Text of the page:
Summer 2003 Independent Study (Cleaning of Motion Capture Data)
This summer's 950 was dedicated to cleaning motion capture data of 5 dogs that was captured during Autumn Quarter of 2003. The dogs were named Stevie, Tutti, Bailey, Coaly, and Madelaine.
There are different ways to clean motion capture data depending on what equipment you are working with and the software you have purchased. In Spring of 2002, I learned to first clean the motion capture data in Vicon's Workstation, then take it into House of Move's Diva for further cleaning. Then, the data would be further manipulated in Aliaswavefront's Maya.
ACCAD has recently replaced Diva with Vicon Motion Builder for their pipeline. I've seen this program demonstrated, but don't know it yet.
This summer, I was able to clean all the files in Workstation and plan on taking them into Diva over break and during Autumn Quarter. Each file took approximately 10 hours with the stair climbing data taking a little longer.
In Workstation, the video data (.tvd files) are reconstructed into .c3d format. The c3d format is essentially unlabelled dots in space. Example of unlabeled marker data. I had to hand label all of these.
When reconstructing tvd data within Workstation, you can tell it how many cameras must see a marker for it's trajectory to be recognized and show up. I had to set this to only 1 camera, but usually it is set as 3. I had to set it to 1 camera because I had so many gaps in my data where markers disappeared from view and weren't registered. The lower the number of cameras you reconstruct with, the more "ghost" trajectories you might have. I would rather clean a bunch of garbage out of my files than miss a marker's data all together.
A ghost trajectory is usually a very short lived duplicate of another marker. View an example of a ghost marker highlighted in yellow.
For a file that should have only had 66 markers/trajectories, in one instance, there were 304. I had to label all of these and discern what was garbage and what needed to be kept. See an example of how short and broken my trajectories were.
Once labelled, I had to fix swaps and spikes within the trajectories. A swap is when one trajectory gets confused with another within the computer. For example, view a movie of a swap in which a yellow marker starts out as the back of the elbow on the dog, then midway, becomes the front of the elbow.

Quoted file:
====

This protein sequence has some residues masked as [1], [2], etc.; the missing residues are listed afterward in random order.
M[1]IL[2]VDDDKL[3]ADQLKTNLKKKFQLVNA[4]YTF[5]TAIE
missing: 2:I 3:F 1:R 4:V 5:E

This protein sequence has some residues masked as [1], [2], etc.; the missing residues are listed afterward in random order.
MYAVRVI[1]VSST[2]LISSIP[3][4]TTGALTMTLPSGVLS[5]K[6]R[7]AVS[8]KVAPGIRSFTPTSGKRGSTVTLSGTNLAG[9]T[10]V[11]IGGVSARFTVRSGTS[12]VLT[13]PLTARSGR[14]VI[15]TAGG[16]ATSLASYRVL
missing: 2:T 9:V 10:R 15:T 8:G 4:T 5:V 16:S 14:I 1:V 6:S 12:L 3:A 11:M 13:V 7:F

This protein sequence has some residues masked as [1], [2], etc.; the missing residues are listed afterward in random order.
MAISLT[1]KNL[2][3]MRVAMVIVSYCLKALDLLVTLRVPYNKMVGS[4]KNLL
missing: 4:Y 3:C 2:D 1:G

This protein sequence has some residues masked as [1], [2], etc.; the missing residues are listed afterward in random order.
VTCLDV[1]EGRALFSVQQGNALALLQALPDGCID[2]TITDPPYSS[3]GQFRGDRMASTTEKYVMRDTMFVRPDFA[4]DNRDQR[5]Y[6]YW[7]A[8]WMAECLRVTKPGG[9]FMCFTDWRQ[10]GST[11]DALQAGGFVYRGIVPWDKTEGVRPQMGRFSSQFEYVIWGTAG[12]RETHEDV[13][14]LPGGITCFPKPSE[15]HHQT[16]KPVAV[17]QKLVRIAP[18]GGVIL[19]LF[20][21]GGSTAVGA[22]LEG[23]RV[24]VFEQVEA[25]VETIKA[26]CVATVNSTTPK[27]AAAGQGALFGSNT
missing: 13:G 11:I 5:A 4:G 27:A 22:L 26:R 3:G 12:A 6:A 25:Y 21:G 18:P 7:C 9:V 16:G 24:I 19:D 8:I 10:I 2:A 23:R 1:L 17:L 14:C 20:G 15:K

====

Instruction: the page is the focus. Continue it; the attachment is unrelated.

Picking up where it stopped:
A spike is when the marker pops out of place and then back into place. View a movie of a spike in which a blue marker pops out of place, then back. If these spikes are not taken out before creating a skeleton within Diva, the limb may travel believably then all of a sudden move off at an unnatural angle.
Some markers had both swaps and spikes. View a movie of a swap then a spike of a yellow elbow marker before it disappears. Data like this was very difficult and tedious to clean. I had to highlight one or two markers (e.g. of the elbow or knee) and quite literally go frame by frame watching them constantly. The elbows, knees, and feet gave me the most problems on the dogs.
Also, right before a marker's trajectory disappears, the "tail" data is almost always bad. I had to cut these tails out of the trajectories. View a movie of bad tail data in which a yellow marker flies out of position and off into space before disappearing.
Short gaps of 10 to 20 frames can be filled within Workstation usually without bad effects. Longer gaps have to be filled within Diva or Motion Builder. I tried copying a pattern from a similar marker to fill the gaps in one marker, but this didn't give believable or clean results.
View a list of files I cleaned. They are listed by the dog's name and type. These link to movies of the cleaned Workstation data.